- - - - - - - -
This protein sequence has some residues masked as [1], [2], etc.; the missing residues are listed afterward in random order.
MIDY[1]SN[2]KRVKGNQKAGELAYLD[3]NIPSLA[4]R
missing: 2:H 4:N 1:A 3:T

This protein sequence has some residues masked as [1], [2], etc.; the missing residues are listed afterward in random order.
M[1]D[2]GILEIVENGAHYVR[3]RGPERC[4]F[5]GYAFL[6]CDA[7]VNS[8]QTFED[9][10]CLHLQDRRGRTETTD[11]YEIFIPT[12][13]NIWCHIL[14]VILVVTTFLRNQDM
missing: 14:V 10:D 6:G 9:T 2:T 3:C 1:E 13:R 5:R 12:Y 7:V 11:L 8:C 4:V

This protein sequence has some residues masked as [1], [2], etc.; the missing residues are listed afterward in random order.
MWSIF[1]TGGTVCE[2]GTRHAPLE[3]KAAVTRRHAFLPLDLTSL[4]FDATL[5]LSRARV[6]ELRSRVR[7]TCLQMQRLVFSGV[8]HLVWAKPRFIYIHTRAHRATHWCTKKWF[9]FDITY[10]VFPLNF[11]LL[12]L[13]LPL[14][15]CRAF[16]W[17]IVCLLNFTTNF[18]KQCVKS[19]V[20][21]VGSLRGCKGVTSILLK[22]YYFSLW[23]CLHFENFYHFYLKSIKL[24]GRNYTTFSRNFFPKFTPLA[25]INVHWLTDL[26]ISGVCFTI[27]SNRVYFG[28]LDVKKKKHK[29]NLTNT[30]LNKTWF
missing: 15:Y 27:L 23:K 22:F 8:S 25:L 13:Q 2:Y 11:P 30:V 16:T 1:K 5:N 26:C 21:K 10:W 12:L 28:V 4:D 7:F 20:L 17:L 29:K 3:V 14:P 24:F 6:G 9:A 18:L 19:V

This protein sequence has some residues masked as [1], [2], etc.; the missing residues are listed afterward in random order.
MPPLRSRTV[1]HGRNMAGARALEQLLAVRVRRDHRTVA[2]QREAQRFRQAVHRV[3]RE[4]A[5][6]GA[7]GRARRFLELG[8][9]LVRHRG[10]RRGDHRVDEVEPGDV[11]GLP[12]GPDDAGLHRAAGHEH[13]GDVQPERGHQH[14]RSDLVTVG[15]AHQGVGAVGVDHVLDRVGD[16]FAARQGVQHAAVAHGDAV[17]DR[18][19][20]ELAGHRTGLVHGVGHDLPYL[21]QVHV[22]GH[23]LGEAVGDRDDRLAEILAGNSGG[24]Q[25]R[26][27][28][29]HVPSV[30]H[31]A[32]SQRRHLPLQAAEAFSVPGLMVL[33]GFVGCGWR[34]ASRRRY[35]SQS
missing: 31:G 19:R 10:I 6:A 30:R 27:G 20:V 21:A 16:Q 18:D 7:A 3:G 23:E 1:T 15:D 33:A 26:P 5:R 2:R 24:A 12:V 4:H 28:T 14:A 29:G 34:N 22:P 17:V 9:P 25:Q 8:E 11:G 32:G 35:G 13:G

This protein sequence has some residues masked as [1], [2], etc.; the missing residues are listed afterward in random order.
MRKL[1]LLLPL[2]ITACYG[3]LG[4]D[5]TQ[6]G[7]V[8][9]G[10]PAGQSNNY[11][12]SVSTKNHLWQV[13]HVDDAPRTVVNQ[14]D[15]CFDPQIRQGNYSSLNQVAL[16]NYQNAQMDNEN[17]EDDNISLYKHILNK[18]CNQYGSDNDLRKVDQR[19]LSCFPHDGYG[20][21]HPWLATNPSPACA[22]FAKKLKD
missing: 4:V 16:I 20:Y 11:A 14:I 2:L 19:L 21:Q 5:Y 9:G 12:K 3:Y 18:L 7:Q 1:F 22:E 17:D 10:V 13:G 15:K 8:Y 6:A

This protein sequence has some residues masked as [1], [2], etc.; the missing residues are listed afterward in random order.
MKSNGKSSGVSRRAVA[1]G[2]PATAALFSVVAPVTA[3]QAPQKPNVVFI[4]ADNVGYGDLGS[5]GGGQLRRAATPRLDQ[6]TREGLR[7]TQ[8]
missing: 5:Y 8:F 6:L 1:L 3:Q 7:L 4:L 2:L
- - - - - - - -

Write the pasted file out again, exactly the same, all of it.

This protein sequence has some residues masked as [1], [2], etc.; the missing residues are listed afterward in random order.
MIDY[1]SN[2]KRVKGNQKAGELAYLD[3]NIPSLA[4]R
missing: 2:H 4:N 1:A 3:T

This protein sequence has some residues masked as [1], [2], etc.; the missing residues are listed afterward in random order.
M[1]D[2]GILEIVENGAHYVR[3]RGPERC[4]F[5]GYAFL[6]CDA[7]VNS[8]QTFED[9][10]CLHLQDRRGRTETTD[11]YEIFIPT[12][13]NIWCHIL[14]VILVVTTFLRNQDM
missing: 14:V 10:D 6:G 9:T 2:T 3:C 1:E 13:R 5:R 12:Y 7:V 11:L 8:C 4:V

This protein sequence has some residues masked as [1], [2], etc.; the missing residues are listed afterward in random order.
MWSIF[1]TGGTVCE[2]GTRHAPLE[3]KAAVTRRHAFLPLDLTSL[4]FDATL[5]LSRARV[6]ELRSRVR[7]TCLQMQRLVFSGV[8]HLVWAKPRFIYIHTRAHRATHWCTKKWF[9]FDITY[10]VFPLNF[11]LL[12]L[13]LPL[14][15]CRAF[16]W[17]IVCLLNFTTNF[18]KQCVKS[19]V[20][21]VGSLRGCKGVTSILLK[22]YYFSLW[23]CLHFENFYHFYLKSIKL[24]GRNYTTFSRNFFPKFTPLA[25]INVHWLTDL[26]ISGVCFTI[27]SNRVYFG[28]LDVKKKKHK[29]NLTNT[30]LNKTWF
missing: 15:Y 27:L 23:K 22:F 8:S 25:L 13:Q 2:Y 11:P 30:V 16:T 1:K 5:N 26:C 21:K 10:W 12:L 28:V 4:D 7:F 20:L 17:L 29:K 3:V 14:P 24:F 6:G 9:A 18:L 19:V

This protein sequence has some residues masked as [1], [2], etc.; the missing residues are listed afterward in random order.
MPPLRSRTV[1]HGRNMAGARALEQLLAVRVRRDHRTVA[2]QREAQRFRQAVHRV[3]RE[4]A[5][6]GA[7]GRARRFLELG[8][9]LVRHRG[10]RRGDHRVDEVEPGDV[11]GLP[12]GPDDAGLHRAAGHEH[13]GDVQPERGHQH[14]RSDLVTVG[15]AHQGVGAVGVDHVLDRVGD[16]FAARQGVQHAAVAHGDAV[17]DR[18][19][20]ELAGHRTGLVHGVGHDLPYL[21]QVHV[22]GH[23]LGEAVGDRDDRLAEILAGNSGG[24]Q[25]R[26][27][28][29]HVPSV[30]H[31]A[32]SQRRHLPLQAAEAFSVPGLMVL[33]GFVGCGWR[34]ASRRRY[35]SQS
missing: 31:G 19:R 10:I 6:A 30:R 27:G 20:V 21:A 16:Q 18:D 7:A 3:G 23:E 1:T 15:D 33:A 26:P 5:R 2:R 24:A 12:V 4:H 28:T 14:A 29:G 34:N 22:P 17:V 9:P 25:Q 8:E 11:G 32:G 35:G 13:G

This protein sequence has some residues masked as [1], [2], etc.; the missing residues are listed afterward in random order.
MRKL[1]LLLPL[2]ITACYG[3]LG[4]D[5]TQ[6]G[7]V[8][9]G[10]PAGQSNNY[11][12]SVSTKNHLWQV[13]HVDDAPRTVVNQ[14]D[15]CFDPQIRQGNYSSLNQVAL[16]NYQNAQMDNEN[17]EDDNISLYKHILNK[18]CNQYGSDNDLRKVDQR[19]LSCFPHDGYG[20][21]HPWLATNPSPACA[22]FAKKLKD
missing: 4:V 16:I 20:Y 11:A 14:I 2:L 19:L 21:Q 5:Y 9:G 12:K 3:Y 18:L 7:Q 1:F 22:E 17:D 10:V 13:G 15:K 8:Y 6:A

This protein sequence has some residues masked as [1], [2], etc.; the missing residues are listed afterward in random order.
MKSNGKSSGVSRRAVA[1]G[2]PATAALFSVVAPVTA[3]QAPQKPNVVFI[4]ADNVGYGDLGS[5]GGGQLRRAATPRLDQ[6]TREGLR[7]TQ[8]
missing: 5:Y 8:F 6:L 1:L 3:Q 7:L 4:L 2:L